DSTV’s years of dominance as Nigeria’s only player in the pay-TV market may be put to test as the company prepares to face competition from a Nigerian company Telecomm Satellite TV (TStv).
Critics argue that TSTV may not pose a significant threat to the South African company after it failed to live up to expectations when it first launched in 2018. But coming back after such initial fumbles means the company could have set things right.
If TSTV succeeds this time, DStv which has come under myriads of criticism lately over the increase in its subscription prices may then face real competition.
Starting as the first Pay-TV operator in Nigeria, DSTV has presence in 48 other countries across Africa, rivalling the best Pay-TV operators in America while providing an irresistible mix of local content and renowned channels.
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In recent years, DStv has had to weather the storm, ranging from criticism of inefficiency in its service provision, customer exploitation, and arbitrary increases in subscription fees.
DStv and GOtv subscribers are groaning after the Multichoice increased prices of bouquet twice in three months. The last increment came into effect in late August.
MultiChoice said the latest review on the implementation of 7.5 per cent Value Added Tax (VAT) introduced by the Federal Government in early 2020.
With the adjustment, DStv Compact subscribers have their subscription raised by 13.3 per cent (N7, 900 up from N6, 975).
DStv Compact Plus subscribers have their rates increased by 9.8 per cent from N10, 925 to N12, 000. The DStv Premium was increased from N16, 200 to N18, 400 (13.6% hike).
The increase comes amid the COVID-19 pandemic and the devastating economic hardship that has come with it.
Underlying all these is a strong claim of anticompetitive behaviour. But DStv has always maintained that its pricing was fair on its Nigerian customers.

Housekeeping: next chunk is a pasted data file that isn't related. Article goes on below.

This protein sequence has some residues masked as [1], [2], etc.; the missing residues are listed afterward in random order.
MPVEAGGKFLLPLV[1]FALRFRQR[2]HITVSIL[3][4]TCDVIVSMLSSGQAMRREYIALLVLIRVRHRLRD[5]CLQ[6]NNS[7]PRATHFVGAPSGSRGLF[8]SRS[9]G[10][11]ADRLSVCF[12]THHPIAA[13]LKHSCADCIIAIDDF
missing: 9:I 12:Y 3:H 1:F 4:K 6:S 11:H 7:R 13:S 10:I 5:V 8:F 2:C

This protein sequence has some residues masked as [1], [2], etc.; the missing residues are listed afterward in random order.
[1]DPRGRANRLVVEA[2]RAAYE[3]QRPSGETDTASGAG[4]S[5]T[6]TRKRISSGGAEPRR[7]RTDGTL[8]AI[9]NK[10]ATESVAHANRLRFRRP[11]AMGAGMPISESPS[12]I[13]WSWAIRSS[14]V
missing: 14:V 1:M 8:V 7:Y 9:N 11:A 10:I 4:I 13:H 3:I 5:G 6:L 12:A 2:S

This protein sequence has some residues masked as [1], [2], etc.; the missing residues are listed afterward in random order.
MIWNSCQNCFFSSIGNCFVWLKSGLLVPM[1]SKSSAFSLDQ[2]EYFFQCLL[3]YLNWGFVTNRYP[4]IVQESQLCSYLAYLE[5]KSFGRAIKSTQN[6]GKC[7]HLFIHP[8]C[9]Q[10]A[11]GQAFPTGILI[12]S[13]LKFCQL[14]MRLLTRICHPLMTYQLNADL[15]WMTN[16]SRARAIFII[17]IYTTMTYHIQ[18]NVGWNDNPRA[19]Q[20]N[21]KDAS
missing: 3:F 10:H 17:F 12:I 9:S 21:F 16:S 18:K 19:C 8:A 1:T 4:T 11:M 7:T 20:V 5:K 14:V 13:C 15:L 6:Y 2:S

To check DSTV’s anticompetitive behaviour, Nigeria Government in January announced a new broadcast regulation. The new regulation is expected to put an end to DStv’s alleged monopoly and anti-competitive practices, especially as it relates to sports broadcasting in the country. But nothing has really happened in favour of the subscribers yet there has been increase in package prices since then.
The Federal Competition and Consumer Protection Commission recently said it is investigating Multichoice for abuse of market powers and unfair practices.
“Upon credible information, public announcements by operators and consumer perception analytics, the FCCPC has opened an investigation into the conduct of dominant pay-TV service providers,” FCCPC said in a statement earlier this month.
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TStV is hoping to appeal to those who have fell out with DStv. Bright Echefu, the chief executive officer of TStv, says his organisation will be the first to implement the pay-per-view model in Nigeria with over 100 channels that will be made available.
Interestingly, the channels can be screened for as low as N2 to N5 per day for each of it, a weighty difference when compared to the entry-level cable package of N1,850 on DSTV with about 40 channels.
But the number of channels per package is not as important as the relevance of those channels and screen time of subscribers. Hence, TSTV’s pay-per-day might suit the Nigerian market because of abysmal power supply but the model is not necessarily cheaper one considering subscribers who would want to watch several channels every day.
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